Recordially, Lou Curtiss
Sam Chatmon, San Diego Bluesman Talks with Lou Curtiss
Sam Chatmon was one of the most remarkable individuals I have ever known. During the years he spent in San Diego (1966-1982, where he became an important part of the blues scene), I had a many chances to sit and talk with him. This excerpt is taken from one of those conversations.
I was born in 1899 at a little place between Jackson and Vicksburg, Mississippi, called Bolden, at a man’s place called John Gaddess. There were so many of us in the family then. My Daddy [Henderson Chatmon] had had three wives and my mother had the least [amount of] children of any of them, which was 13. Daddy said he had 60 children with the three wives, but that ain’t counting Charlie Patton and all of them on the outside. Papa died in 1934 when he was 109 years old. My grandmother lived to be 125. She said she’d come from the place where they’d caught the slaves on the Niger river. She said, “They’s put molasses out and catch them and herd them into a boat.” My Daddy was a fiddler in the slavery time, too, and when we kids messed off he’d tell us about how it was in them days. I remember once going out and playing music at night, and the next morning my brother Bert asked me how much I had made. I complained that I didn’t make nothing but a dollar and a half. Daddy’d yell out, “Well you ought to be happy; I had to play every night and didn’t get nothing but a whipping.
They used to have long troughs just like you’d have to feed hogs out of and would give you cornbread with as much rat fertilizer in the meal as there was corn. They’d put that old black bread in those troughs for the little children and make them eat out of there just like the hogs. They’d grease their mouths every Sunday with a meat skin on a string. My Daddy would always linger behind and try to get that meat skin, because it would be the only meat he could ever get. Every morning before they left the house, they’d have to come up to the master with a strap and let her whup them. Then she’d say, “You all be good little children. Go ahead now and get your breakfast.” And they’d line up at the trough.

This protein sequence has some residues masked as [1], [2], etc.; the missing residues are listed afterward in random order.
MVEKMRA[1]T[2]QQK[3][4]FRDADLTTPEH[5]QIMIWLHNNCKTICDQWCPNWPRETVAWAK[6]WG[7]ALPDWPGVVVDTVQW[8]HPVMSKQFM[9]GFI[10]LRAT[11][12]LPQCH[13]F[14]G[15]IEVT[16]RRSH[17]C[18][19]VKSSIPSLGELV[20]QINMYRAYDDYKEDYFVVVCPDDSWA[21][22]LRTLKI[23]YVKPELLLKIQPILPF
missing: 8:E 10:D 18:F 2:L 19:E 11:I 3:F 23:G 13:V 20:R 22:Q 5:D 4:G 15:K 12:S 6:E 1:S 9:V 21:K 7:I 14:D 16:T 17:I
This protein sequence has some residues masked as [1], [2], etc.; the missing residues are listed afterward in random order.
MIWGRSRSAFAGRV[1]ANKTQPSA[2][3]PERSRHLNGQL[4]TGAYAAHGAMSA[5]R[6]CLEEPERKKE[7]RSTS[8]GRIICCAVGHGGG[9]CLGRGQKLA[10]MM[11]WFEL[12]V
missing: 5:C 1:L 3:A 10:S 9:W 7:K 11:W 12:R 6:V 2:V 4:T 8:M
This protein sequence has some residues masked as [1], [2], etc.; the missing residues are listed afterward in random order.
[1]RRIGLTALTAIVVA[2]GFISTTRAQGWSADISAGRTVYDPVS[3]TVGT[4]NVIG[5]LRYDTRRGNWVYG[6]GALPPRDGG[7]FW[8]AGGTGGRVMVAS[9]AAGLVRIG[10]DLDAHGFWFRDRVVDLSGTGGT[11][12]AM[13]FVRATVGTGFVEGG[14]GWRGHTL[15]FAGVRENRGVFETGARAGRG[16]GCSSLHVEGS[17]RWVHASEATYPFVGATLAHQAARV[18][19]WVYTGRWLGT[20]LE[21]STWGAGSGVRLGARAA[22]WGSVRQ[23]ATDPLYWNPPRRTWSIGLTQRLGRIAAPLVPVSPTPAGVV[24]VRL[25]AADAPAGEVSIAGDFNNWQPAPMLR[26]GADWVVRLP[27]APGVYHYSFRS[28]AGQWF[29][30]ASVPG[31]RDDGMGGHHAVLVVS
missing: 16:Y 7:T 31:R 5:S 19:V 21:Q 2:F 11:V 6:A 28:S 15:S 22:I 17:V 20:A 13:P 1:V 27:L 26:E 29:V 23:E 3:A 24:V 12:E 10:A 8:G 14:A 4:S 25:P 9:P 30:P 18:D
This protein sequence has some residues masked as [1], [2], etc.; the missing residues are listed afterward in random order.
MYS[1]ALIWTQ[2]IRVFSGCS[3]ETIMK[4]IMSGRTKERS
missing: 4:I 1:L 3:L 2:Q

My Father would play music with old Milton Bracy, just two fiddles and no other instruments. He didn’t play no music like we played, but just those old breakdowns: “Old Grey Mule,” “Chickens in the Breadpan Kickin’ Up Dough,” “Hen Laid the Eggs,” and all them things.
Can’t get the saddle on the old grey mule
Can’t get the saddle on the old grey mule
Can’t get the saddle on the old grey mule
He had whiskers down to his waist and sometimes he’d have to tie them to the side with a cord to hold them off the fiddle. He didn’t play too much by the time I was around but if my brother Lonnie wanted Daddy to play, he’d just start fiddling one of his old tunes. Then Daddy would say, “Boy, that ain’t no way to play it, bring that violin here and let me show you how.” Those old square dance tunes took a bow arm to play, but these blues and things take a pull. Lonnie had learned to play the fiddle by reading the music. He was the only brother that could read. When the white folks wanted us to play something, they’d buy the sheet music in Jackson and give it to us. Then Lonnie would tell us all our parts and it was like we’d known it all our lives.
Music was just a given thing in our family. I got it from watching my brothers. It’s just like driving a car. You sit next to somebody and watch what they do and you can do the same thing with a little practice. If you ain’t got nerve to try it, you can still make a little stab. My brother’s and sisters all played; my Daddy and Mama, too. My cousins the McCoys [Joe and Charlie] and the McCollums [Robert, who later became Robert Nighthawk] all played too. We all played so many pieces, I could be here several hours just listing them for you. I wrote the words and Lonnie wrote the music for several of our best known tunes like “Ants in My Pants,” “Sittin’ on Top of the World,” “Stop and Listen,” “Corrina Corrina,” and “Pencil Won’t Write No More.” We also did all the old blues and written songs from the sheet music like “Alberta,” “Sheiks of Arabee,” and “Sleepytime Down South.” I started playing guitar when I was four years old. Even before I started to play I remember my older half brother Ferdinand [who made records under the name Alec Johnson] and Charlie Patton singing about the first blues I ever heard, something about “going down to the river” and “if the blues don’t leave me I’ll rock away and drown.” The first tune I learned to pick was “Make Me a Pallet on Your Floor.” Me and Lonnie put that out later as “If You Don’t Want Me, You Don’t Have to Dog Me Around” and folks thought it was a new tune that I’d got out. I’d sing a verse and then holler, “Oh, step on it,” and Lonnie would get out on that fiddle.